Report highlights diversity in use of standards for ESG reporting.
An increasing number of US firms are publishing sustainability reports, according to a new study by ESG and sustainability research firm Governance and Accountability Institute.
According to the report, 65% of companies listed in the Russell 1000 published sustainability reports in 2019, up from 60% in 2018.
While larger US companies are increasingly reporting on their sustainability practices, the proportion of firms doing the reporting declines as the sample increases to include smaller entities.
Data from the report reveals that 90% of the largest 500 companies in the index by market cap published sustainability reports in 2019, compared with 86% in 2018. But among the smaller 500 companies by market cap, only 39% published reports in 2019, up from 34% in 2018.
Another key takeaway from the report is that firms have taken varied approaches with their reporting, aligning with “more than one, if not all” of the mentioned frameworks.
Almost half (47%) of the reporting companies used the Global Reporting Initiative (GRI) standards, and close to a quarter (23%) referenced or aligned with the Sustainability Accounting Standards Board (SASB).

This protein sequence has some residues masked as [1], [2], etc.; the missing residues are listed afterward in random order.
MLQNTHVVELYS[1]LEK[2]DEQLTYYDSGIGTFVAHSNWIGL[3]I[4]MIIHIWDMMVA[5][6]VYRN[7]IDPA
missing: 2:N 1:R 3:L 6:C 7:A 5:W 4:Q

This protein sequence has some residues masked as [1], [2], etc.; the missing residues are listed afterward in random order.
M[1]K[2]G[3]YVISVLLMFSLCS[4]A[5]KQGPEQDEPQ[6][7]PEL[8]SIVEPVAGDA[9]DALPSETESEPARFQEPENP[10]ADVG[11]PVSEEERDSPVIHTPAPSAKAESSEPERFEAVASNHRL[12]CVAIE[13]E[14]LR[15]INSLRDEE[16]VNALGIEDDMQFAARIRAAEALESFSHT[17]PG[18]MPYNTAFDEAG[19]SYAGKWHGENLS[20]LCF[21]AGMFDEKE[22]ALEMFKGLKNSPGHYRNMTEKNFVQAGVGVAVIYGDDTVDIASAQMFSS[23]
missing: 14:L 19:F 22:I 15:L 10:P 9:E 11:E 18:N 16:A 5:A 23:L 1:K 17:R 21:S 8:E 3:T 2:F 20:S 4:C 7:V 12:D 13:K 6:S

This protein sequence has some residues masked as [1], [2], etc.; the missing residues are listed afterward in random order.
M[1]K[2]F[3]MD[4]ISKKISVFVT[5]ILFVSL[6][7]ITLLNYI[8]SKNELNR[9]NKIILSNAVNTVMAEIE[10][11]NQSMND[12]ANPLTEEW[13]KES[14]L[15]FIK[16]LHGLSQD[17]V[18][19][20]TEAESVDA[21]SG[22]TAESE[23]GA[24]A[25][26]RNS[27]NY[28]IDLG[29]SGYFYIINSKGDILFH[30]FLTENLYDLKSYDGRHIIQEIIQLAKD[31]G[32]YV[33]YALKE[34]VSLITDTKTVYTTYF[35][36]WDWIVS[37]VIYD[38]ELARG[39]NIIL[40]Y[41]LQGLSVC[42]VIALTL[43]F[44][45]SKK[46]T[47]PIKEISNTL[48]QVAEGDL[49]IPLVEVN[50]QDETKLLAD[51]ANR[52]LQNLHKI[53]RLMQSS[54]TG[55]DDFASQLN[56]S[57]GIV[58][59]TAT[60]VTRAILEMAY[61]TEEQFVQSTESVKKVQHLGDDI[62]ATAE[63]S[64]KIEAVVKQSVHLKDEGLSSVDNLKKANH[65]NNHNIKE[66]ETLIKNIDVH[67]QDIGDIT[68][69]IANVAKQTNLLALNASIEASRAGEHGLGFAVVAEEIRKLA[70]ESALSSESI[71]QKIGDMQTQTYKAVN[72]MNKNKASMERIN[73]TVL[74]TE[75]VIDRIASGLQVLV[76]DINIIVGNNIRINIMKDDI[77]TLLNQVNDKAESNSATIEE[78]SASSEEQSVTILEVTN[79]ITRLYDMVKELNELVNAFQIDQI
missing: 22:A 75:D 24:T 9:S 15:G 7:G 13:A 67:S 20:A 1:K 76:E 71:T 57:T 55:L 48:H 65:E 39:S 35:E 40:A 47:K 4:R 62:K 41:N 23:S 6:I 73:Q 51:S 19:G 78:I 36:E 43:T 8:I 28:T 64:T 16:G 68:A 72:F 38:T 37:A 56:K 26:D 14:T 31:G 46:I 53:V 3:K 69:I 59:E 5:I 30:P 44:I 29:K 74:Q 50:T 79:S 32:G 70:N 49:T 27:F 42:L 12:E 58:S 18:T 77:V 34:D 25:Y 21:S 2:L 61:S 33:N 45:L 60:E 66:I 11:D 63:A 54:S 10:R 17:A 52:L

Reporting companies mentioning or aligning with the Task Force on Climate-related Financial Disclosures (TCFD) stood at 14%, with 4% reporting a detailed alignment.
Four in ten firms (41%) said they had responded to the CDP’s Climate Change questionnaire, and 32% of reporting companies aligned with the UN Sustainable Development Goals (SDGs).
This latest evidence of fragmentation in reporting standards – which can weaken the usefulness of sustainability reporting as it makes comparing and investment decision-making tougher – comes as standards-setters for sustainability increase their efforts at coordination. Last month, reporting bodies including SASB, GRI, TCFD and CDP agreed last month to work together to develop a single set of standards.